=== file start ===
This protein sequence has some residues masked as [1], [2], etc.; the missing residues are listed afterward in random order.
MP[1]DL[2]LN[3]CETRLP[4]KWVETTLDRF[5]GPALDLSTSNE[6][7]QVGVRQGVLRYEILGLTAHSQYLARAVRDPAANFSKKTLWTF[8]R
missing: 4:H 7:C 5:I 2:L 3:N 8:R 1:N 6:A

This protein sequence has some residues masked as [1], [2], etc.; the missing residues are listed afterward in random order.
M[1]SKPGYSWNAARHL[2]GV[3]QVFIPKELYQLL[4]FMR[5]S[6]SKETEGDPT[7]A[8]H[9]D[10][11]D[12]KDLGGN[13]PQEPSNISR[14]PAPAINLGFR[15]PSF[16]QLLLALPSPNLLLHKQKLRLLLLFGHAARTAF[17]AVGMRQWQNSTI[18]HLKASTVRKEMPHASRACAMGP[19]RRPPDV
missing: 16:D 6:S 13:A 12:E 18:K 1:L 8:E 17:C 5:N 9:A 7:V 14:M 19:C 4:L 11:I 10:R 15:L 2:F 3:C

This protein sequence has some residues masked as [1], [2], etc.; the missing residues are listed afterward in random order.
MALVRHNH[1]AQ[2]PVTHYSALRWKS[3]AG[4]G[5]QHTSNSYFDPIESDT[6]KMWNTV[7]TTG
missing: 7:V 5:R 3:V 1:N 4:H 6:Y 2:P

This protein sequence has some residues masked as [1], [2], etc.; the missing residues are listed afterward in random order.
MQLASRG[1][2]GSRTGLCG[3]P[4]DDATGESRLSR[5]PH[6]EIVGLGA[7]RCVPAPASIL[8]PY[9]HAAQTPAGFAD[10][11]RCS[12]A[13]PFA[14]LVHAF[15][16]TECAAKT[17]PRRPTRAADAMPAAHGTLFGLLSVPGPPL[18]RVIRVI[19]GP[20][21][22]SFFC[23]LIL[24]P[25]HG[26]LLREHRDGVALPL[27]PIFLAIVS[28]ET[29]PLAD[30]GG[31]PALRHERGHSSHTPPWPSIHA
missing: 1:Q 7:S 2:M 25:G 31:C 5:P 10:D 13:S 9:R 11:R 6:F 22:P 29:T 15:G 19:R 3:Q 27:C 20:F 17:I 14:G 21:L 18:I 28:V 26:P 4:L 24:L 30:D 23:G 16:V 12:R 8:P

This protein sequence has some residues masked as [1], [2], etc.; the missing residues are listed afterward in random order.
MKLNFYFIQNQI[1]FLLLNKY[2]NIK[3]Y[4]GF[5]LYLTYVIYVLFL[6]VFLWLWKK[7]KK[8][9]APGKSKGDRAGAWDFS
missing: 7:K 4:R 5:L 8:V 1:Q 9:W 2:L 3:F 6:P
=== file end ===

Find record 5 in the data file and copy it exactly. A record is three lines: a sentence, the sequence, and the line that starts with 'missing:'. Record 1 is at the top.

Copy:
This protein sequence has some residues masked as [1], [2], etc.; the missing residues are listed afterward in random order.
MKLNFYFIQNQI[1]FLLLNKY[2]NIK[3]Y[4]GF[5]LYLTYVIYVLFL[6]VFLWLWKK[7]KK[8][9]APGKSKGDRAGAWDFS
missing: 7:K 4:R 5:L 8:V 1:Q 9:W 2:L 3:F 6:P